Two questions for your favorite theologians
In the most recent issue of Credo Magazine, “Old Princeton,” we have our usual exciting pieces: From the Horse’s Mouth and From a Scale of 1 to 10.
In From the Horse’s Mouth we asked: What Old Princeton theologian has been the most influential in shaping Reformed theology today? Those who responded included: Carl Trueman, Mark Noll, Paul Gutjahr, and David Smith.
And in From a Scale of 1 to 10 we asked: How important is an understanding of church history for pastoral ministry? Those who responded included: Stephen Nichols, Gregg Allison, John Muether, and Nathan Finn.
Read what your favorite theologians had to say today!
Each of us are indebted to those theologians of ages past who have gone before us, heralding the gospel, and even fighting to their last breath to keep the God of that gospel high and lifted up. It is hard to think of a group of men more worthy of this praise than those of the Old Princeton heritage. Men like Archibald Alexander, Charles Hodge, B. B. Warfield, J. Gresham Machen, and many others, stand in this rich heritage, men who defended the faith once for all delivered to the saints against the ever-growing threat of liberalism around them.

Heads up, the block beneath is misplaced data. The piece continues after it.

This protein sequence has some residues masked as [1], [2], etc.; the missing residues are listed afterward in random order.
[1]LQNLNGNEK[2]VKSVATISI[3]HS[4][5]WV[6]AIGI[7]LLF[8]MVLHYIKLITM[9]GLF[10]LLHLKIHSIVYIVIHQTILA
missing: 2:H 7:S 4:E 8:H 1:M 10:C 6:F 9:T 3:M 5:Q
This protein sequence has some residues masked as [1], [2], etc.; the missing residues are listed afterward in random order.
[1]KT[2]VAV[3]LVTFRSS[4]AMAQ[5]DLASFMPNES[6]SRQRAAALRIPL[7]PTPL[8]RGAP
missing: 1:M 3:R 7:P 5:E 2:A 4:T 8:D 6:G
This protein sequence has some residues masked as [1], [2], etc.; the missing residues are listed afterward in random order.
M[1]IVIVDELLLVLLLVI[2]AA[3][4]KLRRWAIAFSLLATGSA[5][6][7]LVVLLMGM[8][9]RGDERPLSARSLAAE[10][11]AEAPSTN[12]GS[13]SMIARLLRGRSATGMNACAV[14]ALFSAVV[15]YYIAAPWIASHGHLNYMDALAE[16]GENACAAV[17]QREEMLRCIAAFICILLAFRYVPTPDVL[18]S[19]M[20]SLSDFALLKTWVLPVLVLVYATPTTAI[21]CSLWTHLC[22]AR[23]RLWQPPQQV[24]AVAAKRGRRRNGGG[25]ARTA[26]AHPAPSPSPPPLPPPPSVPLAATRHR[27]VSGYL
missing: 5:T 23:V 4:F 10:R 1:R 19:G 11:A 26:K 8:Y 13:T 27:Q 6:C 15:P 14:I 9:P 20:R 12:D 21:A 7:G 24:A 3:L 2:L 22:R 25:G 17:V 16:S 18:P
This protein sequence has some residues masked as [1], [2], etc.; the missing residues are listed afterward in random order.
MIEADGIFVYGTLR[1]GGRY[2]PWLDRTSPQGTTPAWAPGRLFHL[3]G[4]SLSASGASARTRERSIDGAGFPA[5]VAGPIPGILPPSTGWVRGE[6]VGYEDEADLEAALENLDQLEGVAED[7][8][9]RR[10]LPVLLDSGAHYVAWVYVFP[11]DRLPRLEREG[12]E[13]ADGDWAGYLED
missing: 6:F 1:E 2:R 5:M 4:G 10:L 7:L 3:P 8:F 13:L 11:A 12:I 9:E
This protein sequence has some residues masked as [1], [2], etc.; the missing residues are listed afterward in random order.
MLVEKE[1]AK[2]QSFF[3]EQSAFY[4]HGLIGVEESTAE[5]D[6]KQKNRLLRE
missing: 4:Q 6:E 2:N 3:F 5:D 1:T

Since this year marks the 200th anniversary of Old Princeton (1812-2012), it is fitting that we devote ourselves to remembering and imitating these great theologians of yesterday, not because they are great in and of themselves, but because their example points us to the great and mighty God we worship. And who better to introduce us to these Old Princetonians than James M. Garretson writing on Archibald Alexander, W. Andrew Hoffecker making our acquaintance with Charles Hodge, Fred Zaspel reminding us of B. B. Warfield, and D. G. Hart increasing our love for J. Gresham Machen? Not to mention a very in-depth interview with Paul Helseth on Old Princton and the debate over “right reason.” May these articles and interviews inspire us so that in our own day we might experience a revival of this rich orthodoxy that has stood the test of time.